Workshop aims to help students with Down syndrome


The university offered a workshop Wednesday and Thursday that focused on mathematics instructions for students with Down syndrome and cognitive disabilities. 

Bernadette Wieser and Anita Hotter of the Down Syndrome Center “Leben Lachen Lernen of Leoben, Austria lead the workshops. The two "have developed a unique curriculum that enables people with Down syndrome to master simple arithmetic through the use of their hands."

The two-day workshop, “Yes We Can! Calculating with Left and Right,” met from 8 a.m. to 3 p.m. at the Dee J. Kelly Alumni Center.

"This is the first time that a program like this has come to the U.S., so I think this is exciting for TCU," Jacqueline D’ Angelo, a research assistant and coordinator of professional development at the ANSERS Institute, said.

The event was sponsored by the ANSERS InstituteThe Morris Foundation of Fort Worth and a gift in memory of Keith and Linda Reimers Mixson, former professors at the university.

Lindy Crawford, associate professor of special education and director of the ANSERS Institute, said The Morris Foundation provided the university with a $250,000 gift specifically for the professional development of local teachers.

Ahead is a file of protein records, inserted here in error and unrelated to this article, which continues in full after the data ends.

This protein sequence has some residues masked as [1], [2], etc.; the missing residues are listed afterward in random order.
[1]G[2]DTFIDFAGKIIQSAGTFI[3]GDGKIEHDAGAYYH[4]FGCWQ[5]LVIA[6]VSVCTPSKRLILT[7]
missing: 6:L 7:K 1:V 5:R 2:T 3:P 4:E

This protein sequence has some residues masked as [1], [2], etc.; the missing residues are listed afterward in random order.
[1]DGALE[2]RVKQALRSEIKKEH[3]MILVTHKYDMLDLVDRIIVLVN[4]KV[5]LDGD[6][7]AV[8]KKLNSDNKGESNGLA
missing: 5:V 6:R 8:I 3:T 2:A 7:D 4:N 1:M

The cost provided breakfast, lunch buffets and a toolbox that contained a training handbook to teach mathematics, wooden manipulatives and a DVD.

Wieser created the program after the birth of her daughter Nicola, and she said she and her husband changed their lives to help improve educational and working conditions for individuals with Down syndrome.

Wieser said she began her own mathematical teaching approach in her home with Nicola 15 years ago.

Wieser said she and her husband developed a Down syndrome training center in Leoben-Hinterberg, Austria, which assisted children with Down syndrome in developing in-depth reading and mathematical competences. In 2004, Wieser started the “Calculating with Left and Right” workshops to help the public.

“'Yes we Can' allows us to travel through Europe, including Denmark and the Czech Republic, Romania, Italy and Germany," Hotter said. "So Texas is really the longest journey we've done so far."

“It is a passion, and we love children with Down syndrome,” Wieser said.